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96 3.6 Interpretation of Research · Aid in the evaluation, selection, and prioritization of po- Results tential mitigation measures; and · Evaluate the effectiveness of mitigation measures already The sections on the Phase 2 research studies (safety [3.1], ac- implemented. curacy modeling [3.2], hotspot analysis [3.3], small mammals and putative habitat degradation effects [3.4], allometric plac- An important caveat is that the safety approach does not ing of wildlife crossings [3.5]) contain important information address any aspect of wildlife population response. As the and suggestions for implementation. In particular, Sections 3.1, models stand, their primary application is for the safety man- 3.2, and 3.3 address different ways to achieve similar purposes agement of existing roads as opposed to design or planning and therefore potentially may be confusing for the reader. For applications for new or newly built roads. Significantly, the example, Section 3.1 involves analyses of WVCs and road envi- before-after analysis may be judged as successful from a road ronment data from state DOT sources. Section 3.2 involves an safety perspective, while at the same time the wildlife popu- investigation into the relative importance of factors associated lation concerned may be significantly reduced. with wildlife killed on the road using two different datasets: one A second aspect of the safety effort was to investigate the based on high-resolution, spatially accurate location data (<3 m hypothesis that roadside carcass removal data not only indi- error) representing an ideal situation and a second dataset cate a different magnitude for the WVC problem, but may created from the first that was characterized by lower resolution also show different spatial patterns than reported WVC data, data (<_ 0.5 mi or 800 m, i.e., mile-marker data) and likely typi- and lead to the identification of different roadway locations cal of most transportation agency data. Section 3.3 investigates for potential WVC countermeasures. The magnitude and several wildlife kill hotspot identification clustering techniques patterns of location-based WVC reports and deer carcass re- within a GIS framework that can be used in a variety of land- moval datasets from Iowa were compared qualitatively scapes. This section on the interpretation of the research results through visual GIS plots and quantitatively (e.g., frequency will guide the reader in understanding these sections. per mile). Police-reported WVC information, deer carcass The safety research (Section 3.1) is most effectively used removals, and deer salvage data were evaluated. Results when the purpose is to assess if a specific mitigation has been showed that the number of deer carcasses removed from the successful in reducing WVCs to improve public safety. It road was approximately 1.09 times greater than the number employs the use of SPFs, predictive models for AVCs. SPFs of WVCs reported to the police. The number of salvaged and typically relate the response variables (AVC data and/or unsalvaged deer carcasses, on the other hand, was approxi- roadside carcass collection data) to the explanatory variables mately 1.66 times greater. Clearly, the choice of the database (physical roadway and roadside characteristics; often impacts whether a particular roadway segment might be referred to as road geometrics). Other explanatory variables identified for closer consideration. The message here is that that animals respond to (e.g., topography, vegetative cover, the choice of the database used to define and evaluate the and other off-road variables) are not among these variables WVC problem and its potential countermeasures requires that are readily available within the typical DOT safety data- careful consideration. Recommendations are provided in this bases. Hence, this approach will result in some unexplained report about how the databases might be used appropriately variation, because the safety approach limits the explanatory and how the data can be most profitably collected. variables to road geometrics. Regardless, this approach is To understand the important variables that account for valuable because only these lower levels of data availability WVCs, then environmental variables must be considered that may exist in some jurisdictions. are not normally included in datasets available from DOTs. The SPF approach is statistically correct and accounts for The safety research recognized that variables other than road- "regression to the mean" problems. It makes use of three dif- related variables might be important. In the accuracy model- ferent levels of road data commonly available. The first level re- ing (Section 3.2), the research team used 14 ecological field quires data on (1) road length and (2) ADDT. The second level variables, 3 distance-to-landscape-feature variables, and 5 GIS- adds the requirement that road segments be classified as flat, generated buffer variables as explanatory variables to assess rolling, or mountainous terrain. The third level incorporates their relative importance in explaining where ungulates were the data used in levels 1 and 2, but includes additional roadway killed on the road. Further, the research team assessed whether variables such as average lane width. The safety approach has the spatial accuracy of these datasets was important in identi- several applications and can be used to: fying the significant explanatory variables. Spatially accurate data were discovered to make a difference in the ability of · Identify collision-prone locations for existing or proposed models to provide not just statistically significant results but roads for all collision types combined or for specific target more importantly, biologically meaningful results for trans- collision types portation and resource managers responsible for reducing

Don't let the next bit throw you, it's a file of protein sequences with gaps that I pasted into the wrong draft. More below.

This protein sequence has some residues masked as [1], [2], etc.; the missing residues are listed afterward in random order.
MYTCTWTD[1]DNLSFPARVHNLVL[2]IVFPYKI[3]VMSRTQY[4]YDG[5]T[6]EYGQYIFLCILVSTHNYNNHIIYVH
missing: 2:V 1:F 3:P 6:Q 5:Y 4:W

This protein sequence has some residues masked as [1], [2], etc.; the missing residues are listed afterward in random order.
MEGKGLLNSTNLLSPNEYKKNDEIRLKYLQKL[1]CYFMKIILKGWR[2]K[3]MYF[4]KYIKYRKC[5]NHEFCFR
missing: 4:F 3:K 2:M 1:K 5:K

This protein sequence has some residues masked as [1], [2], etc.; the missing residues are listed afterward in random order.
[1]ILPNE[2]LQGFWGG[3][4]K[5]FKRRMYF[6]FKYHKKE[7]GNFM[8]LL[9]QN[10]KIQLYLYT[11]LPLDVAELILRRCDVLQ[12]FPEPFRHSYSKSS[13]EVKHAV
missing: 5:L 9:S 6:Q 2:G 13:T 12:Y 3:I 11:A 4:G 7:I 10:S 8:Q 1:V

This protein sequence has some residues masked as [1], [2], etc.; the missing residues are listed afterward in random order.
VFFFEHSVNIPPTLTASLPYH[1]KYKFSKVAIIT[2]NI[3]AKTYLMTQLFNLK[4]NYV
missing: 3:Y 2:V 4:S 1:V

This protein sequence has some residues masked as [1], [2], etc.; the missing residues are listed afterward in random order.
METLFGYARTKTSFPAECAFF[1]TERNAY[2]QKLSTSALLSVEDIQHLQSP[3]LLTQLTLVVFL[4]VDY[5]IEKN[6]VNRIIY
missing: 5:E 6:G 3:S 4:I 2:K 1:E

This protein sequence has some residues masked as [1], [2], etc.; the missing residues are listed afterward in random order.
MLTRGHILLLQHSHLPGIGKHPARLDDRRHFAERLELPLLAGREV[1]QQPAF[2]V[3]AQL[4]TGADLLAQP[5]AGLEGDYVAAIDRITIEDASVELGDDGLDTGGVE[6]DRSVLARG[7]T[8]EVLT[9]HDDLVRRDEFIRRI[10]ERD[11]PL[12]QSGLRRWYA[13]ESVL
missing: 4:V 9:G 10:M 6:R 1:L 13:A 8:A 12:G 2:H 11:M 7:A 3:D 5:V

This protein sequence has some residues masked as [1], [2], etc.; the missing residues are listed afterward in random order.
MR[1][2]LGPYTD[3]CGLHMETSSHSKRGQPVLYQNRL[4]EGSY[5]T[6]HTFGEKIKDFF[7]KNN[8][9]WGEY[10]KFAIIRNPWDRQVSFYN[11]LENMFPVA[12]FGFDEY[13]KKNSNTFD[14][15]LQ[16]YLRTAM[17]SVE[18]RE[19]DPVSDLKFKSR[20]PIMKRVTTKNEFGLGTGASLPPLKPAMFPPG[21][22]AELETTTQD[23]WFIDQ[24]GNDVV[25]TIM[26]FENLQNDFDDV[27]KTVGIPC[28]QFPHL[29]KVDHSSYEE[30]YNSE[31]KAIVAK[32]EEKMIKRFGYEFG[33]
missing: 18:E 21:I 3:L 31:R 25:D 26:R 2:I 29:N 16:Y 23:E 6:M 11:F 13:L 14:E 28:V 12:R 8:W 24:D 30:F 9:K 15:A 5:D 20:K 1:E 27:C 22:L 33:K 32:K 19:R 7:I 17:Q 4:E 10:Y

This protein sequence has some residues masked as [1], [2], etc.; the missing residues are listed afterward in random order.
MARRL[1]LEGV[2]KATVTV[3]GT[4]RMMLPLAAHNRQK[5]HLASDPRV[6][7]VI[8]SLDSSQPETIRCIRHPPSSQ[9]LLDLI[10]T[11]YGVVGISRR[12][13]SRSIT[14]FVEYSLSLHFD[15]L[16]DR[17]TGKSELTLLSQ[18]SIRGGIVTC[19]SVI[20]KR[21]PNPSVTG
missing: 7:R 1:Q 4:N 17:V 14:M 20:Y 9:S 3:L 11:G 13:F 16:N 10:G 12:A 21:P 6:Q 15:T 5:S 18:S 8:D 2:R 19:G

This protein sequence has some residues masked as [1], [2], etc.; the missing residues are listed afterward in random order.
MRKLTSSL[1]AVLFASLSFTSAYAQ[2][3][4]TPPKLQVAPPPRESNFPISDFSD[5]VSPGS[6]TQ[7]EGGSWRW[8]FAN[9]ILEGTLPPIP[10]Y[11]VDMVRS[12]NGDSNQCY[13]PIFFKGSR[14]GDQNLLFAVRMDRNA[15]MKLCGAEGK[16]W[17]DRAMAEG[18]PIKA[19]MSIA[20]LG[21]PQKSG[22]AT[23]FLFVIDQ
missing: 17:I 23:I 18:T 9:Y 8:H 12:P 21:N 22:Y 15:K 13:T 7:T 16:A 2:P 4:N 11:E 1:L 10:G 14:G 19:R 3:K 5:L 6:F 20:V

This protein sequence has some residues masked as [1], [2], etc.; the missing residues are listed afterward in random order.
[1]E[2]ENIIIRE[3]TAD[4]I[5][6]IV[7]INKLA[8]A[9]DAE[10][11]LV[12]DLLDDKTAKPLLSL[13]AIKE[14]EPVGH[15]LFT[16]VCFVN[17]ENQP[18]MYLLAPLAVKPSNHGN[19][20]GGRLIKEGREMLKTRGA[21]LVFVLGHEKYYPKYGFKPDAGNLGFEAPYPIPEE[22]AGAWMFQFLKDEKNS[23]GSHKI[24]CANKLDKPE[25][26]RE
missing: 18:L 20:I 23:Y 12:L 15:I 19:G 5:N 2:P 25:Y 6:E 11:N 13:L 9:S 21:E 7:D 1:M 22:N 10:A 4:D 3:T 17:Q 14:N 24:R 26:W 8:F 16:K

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97 WVCs and improving motorist safety. Hence, these models The research team used Ripley's K statistic of roadkills, near- are especially applicable when it is important to locate hotspot est neighbor measurements (using CrimeStat software), and areas of WVCs and hence wildlife crossings during the design density measures to more formally identify WVC hotspot and planning of new roads. locations, once roadkill locations were found to be unevenly The hotspot analysis (Section 3.3) investigated WVC dispersed. The Ripley's K analysis clearly shows the spatial hotspot identification techniques, taking into account differ- distribution of WVCs and the importance of broad-scale ent scales of application and transportation management landscape variables (such as elevation and valley bottoms concerns. Studies of WVCs have demonstrated that they are in a mountain environment). Further, the locations of high- not random occurrences but are spatially clustered. Data on intensity roadkill clustering within each area can help to focus hotspots of WVCs can aid transportation managers in in- or prioritize the placement of mitigation activities, such as creasing motorist safety and habitat connectivity for wildlife. wildlife crossings or other countermeasures, on each highway Knowledge of the geographic location and severity of WVCs segment. The research team found that the nearest neighbor is a prerequisite for devising mitigation schemes that can be (CrimeStat) approach was useful for identifying key hotspot incorporated into future infrastructure projects (e.g., bridge areas on highways with many roadkills because it, in essence, reconstruction, highway expansion). Many of the studies filters through the roadkill data to extract where the most prob- characterizing WVCs have appeared in scientific and lematic areas lay. The density analysis approach identified management-focused journals and often include different more hotspot clusters on longer sections of highway. Although conclusions or recommendations for managers to consider in the density analysis approach appears to be less useful to man- designing wildlife-friendly highways. However, lacking are agement, it may be a preferred option where managers are best management practices for identifying WVC hotspots interested in taking a broader, more comprehensive view of based on current knowledge and technology to help guide wildlifevehicle conflicts within a given area. Such a broader planning and decision making. Few studies specifically view may be necessary not only to prioritize areas of conflicts address the nature of WVC hotspots or their use and appli- but also to plan a suite of mitigation measures. The location of cation in transportation planning. Because WVCs represent the larger clusters produced by the density analysis could be a distribution of points, recently developed and refined clus- tracked each year to determine how stable they are or whether tering techniques can be used to identify hotspots. there is a notable amount of shifting between years or over As an initial step, the researchers used the linear nearest longer time periods. This type of information will be of value neighbor index (a simple plotting technique) to assess to managers in addressing the type of mitigation and intended whether the location of dead ungulates found on roads as a duration (e.g., short-term vs. long-term applications). result of WVCs was random. The results, however, are only The identification and delineation of WVC clusters, which an indicator of first order spatial randomness, i.e., an indi- often vary widely in length depending on distribution and cator to what extent the animal kill locations may be intensity of collisions, facilitates between-year or multiyear clumped. Simple plotting most often results in collision analyses of the stability or dynamics of WVC hotspot loca- points being tightly packed together, in some cases directly tions. The WVC data that transportation departments overlapping with neighboring WVC carcass locations, thus currently possess are suitable for meeting the primary objec- making it difficult to identify distinct clusters, i.e., where the tive of identifying hotspot locations at a range of geographic real high-risk collision areas occurred. Modeling or analyt- scales, from project-level (<50 km of highway) to larger ical techniques permit a more detailed assessment of where district-level or state-wide assessments on larger highway WVCs occur, their intensity, and the means to begin network systems. The spatial accuracy of WVCs is not of crit- prioritizing highway segments for potential mitigation ical importance for the relatively coarse-scale analysis of where applications. Hence, more definitive analytical clustering hotspots are located. Any of the analytical clustering tech- techniques are needed. niques can be used when more detailed information is needed.